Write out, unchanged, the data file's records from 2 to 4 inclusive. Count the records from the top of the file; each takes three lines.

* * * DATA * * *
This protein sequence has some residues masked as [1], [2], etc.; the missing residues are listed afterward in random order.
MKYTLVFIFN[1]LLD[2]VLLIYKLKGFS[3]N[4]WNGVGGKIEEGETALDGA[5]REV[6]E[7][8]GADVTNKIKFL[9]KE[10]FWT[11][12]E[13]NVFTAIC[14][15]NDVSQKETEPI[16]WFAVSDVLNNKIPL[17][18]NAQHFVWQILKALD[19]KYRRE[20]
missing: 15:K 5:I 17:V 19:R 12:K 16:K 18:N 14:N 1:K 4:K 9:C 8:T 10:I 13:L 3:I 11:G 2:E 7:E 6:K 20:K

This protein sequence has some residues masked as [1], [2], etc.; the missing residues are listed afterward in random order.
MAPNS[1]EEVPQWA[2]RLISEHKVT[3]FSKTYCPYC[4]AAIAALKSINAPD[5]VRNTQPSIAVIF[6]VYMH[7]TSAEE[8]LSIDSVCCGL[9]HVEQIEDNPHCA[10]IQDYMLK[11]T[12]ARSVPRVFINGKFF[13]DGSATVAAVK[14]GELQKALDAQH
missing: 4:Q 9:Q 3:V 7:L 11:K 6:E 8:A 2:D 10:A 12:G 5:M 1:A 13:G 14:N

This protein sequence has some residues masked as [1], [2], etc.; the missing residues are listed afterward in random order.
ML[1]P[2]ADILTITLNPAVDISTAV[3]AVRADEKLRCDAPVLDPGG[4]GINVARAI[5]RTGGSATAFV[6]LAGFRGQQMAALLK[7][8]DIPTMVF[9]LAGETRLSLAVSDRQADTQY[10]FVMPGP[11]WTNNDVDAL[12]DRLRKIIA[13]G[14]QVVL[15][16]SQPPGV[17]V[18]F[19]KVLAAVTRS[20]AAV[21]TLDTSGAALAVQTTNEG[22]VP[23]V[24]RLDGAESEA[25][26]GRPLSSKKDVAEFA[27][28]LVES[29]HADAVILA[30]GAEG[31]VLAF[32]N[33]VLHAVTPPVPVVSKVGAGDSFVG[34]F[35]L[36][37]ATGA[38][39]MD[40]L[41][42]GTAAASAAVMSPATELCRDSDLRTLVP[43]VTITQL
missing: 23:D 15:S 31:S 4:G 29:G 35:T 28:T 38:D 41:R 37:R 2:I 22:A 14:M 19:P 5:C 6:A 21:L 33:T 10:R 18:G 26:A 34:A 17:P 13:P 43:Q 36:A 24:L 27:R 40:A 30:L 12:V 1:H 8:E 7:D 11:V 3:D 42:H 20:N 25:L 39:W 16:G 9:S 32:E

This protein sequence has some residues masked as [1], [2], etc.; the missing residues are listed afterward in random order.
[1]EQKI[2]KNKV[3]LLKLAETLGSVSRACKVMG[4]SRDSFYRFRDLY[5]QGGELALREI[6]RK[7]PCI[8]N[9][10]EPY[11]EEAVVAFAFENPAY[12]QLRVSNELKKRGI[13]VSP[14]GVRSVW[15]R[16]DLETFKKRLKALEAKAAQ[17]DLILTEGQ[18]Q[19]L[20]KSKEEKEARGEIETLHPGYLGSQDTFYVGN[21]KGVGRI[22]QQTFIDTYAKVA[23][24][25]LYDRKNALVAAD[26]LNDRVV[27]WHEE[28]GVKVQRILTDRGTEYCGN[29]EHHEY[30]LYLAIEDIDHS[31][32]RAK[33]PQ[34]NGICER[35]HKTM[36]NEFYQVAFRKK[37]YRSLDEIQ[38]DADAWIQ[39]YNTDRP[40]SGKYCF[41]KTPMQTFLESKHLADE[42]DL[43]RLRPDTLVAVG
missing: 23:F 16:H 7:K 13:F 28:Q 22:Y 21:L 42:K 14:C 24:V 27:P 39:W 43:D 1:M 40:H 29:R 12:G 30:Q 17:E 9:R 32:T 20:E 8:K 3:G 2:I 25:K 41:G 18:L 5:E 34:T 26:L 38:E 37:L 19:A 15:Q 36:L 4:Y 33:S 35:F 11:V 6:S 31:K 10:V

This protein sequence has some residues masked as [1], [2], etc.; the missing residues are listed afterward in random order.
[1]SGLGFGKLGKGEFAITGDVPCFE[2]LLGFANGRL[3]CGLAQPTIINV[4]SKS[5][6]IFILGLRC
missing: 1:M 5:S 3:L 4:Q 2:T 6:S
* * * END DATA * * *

This protein sequence has some residues masked as [1], [2], etc.; the missing residues are listed afterward in random order.
MAPNS[1]EEVPQWA[2]RLISEHKVT[3]FSKTYCPYC[4]AAIAALKSINAPD[5]VRNTQPSIAVIF[6]VYMH[7]TSAEE[8]LSIDSVCCGL[9]HVEQIEDNPHCA[10]IQDYMLK[11]T[12]ARSVPRVFINGKFF[13]DGSATVAAVK[14]GELQKALDAQH
missing: 4:Q 9:Q 3:V 7:L 11:K 6:E 8:A 2:D 10:A 12:G 5:M 1:A 13:G 14:N

This protein sequence has some residues masked as [1], [2], etc.; the missing residues are listed afterward in random order.
ML[1]P[2]ADILTITLNPAVDISTAV[3]AVRADEKLRCDAPVLDPGG[4]GINVARAI[5]RTGGSATAFV[6]LAGFRGQQMAALLK[7][8]DIPTMVF[9]LAGETRLSLAVSDRQADTQY[10]FVMPGP[11]WTNNDVDAL[12]DRLRKIIA[13]G[14]QVVL[15][16]SQPPGV[17]V[18]F[19]KVLAAVTRS[20]AAV[21]TLDTSGAALAVQTTNEG[22]VP[23]V[24]RLDGAESEA[25][26]GRPLSSKKDVAEFA[27][28]LVES[29]HADAVILA[30]GAEG[31]VLAF[32]N[33]VLHAVTPPVPVVSKVGAGDSFVG[34]F[35]L[36][37]ATGA[38][39]MD[40]L[41][42]GTAAASAAVMSPATELCRDSDLRTLVP[43]VTITQL
missing: 23:D 15:S 31:S 4:G 29:G 35:T 28:T 38:D 41:R 37:R 2:I 22:A 14:M 19:P 5:C 6:A 21:L 33:T 10:R 18:G 26:A 34:A 17:P 13:P 43:Q 36:A 24:L 27:R 40:A 30:L 12:V 1:H 8:E 7:D 11:V 3:D 42:H 20:N 25:L 39:W 16:G 9:S 32:E

This protein sequence has some residues masked as [1], [2], etc.; the missing residues are listed afterward in random order.
[1]EQKI[2]KNKV[3]LLKLAETLGSVSRACKVMG[4]SRDSFYRFRDLY[5]QGGELALREI[6]RK[7]PCI[8]N[9][10]EPY[11]EEAVVAFAFENPAY[12]QLRVSNELKKRGI[13]VSP[14]GVRSVW[15]R[16]DLETFKKRLKALEAKAAQ[17]DLILTEGQ[18]Q[19]L[20]KSKEEKEARGEIETLHPGYLGSQDTFYVGN[21]KGVGRI[22]QQTFIDTYAKVA[23][24][25]LYDRKNALVAAD[26]LNDRVV[27]WHEE[28]GVKVQRILTDRGTEYCGN[29]EHHEY[30]LYLAIEDIDHS[31][32]RAK[33]PQ[34]NGICER[35]HKTM[36]NEFYQVAFRKK[37]YRSLDEIQ[38]DADAWIQ[39]YNTDRP[40]SGKYCF[41]KTPMQTFLESKHLADE[42]DL[43]RLRPDTLVAVG
missing: 23:F 16:H 7:K 13:F 28:Q 22:Y 21:L 42:K 14:C 24:V 27:P 39:W 43:D 1:M 40:H 29:R 12:G 30:Q 17:E 9:R 32:T 20:E 8:K 3:G 2:I 25:K 41:G 18:L 5:E 34:T 26:L 38:E 37:L 19:A 15:Q 36:L 4:Y 33:S 35:F 11:V 6:S 31:K 10:V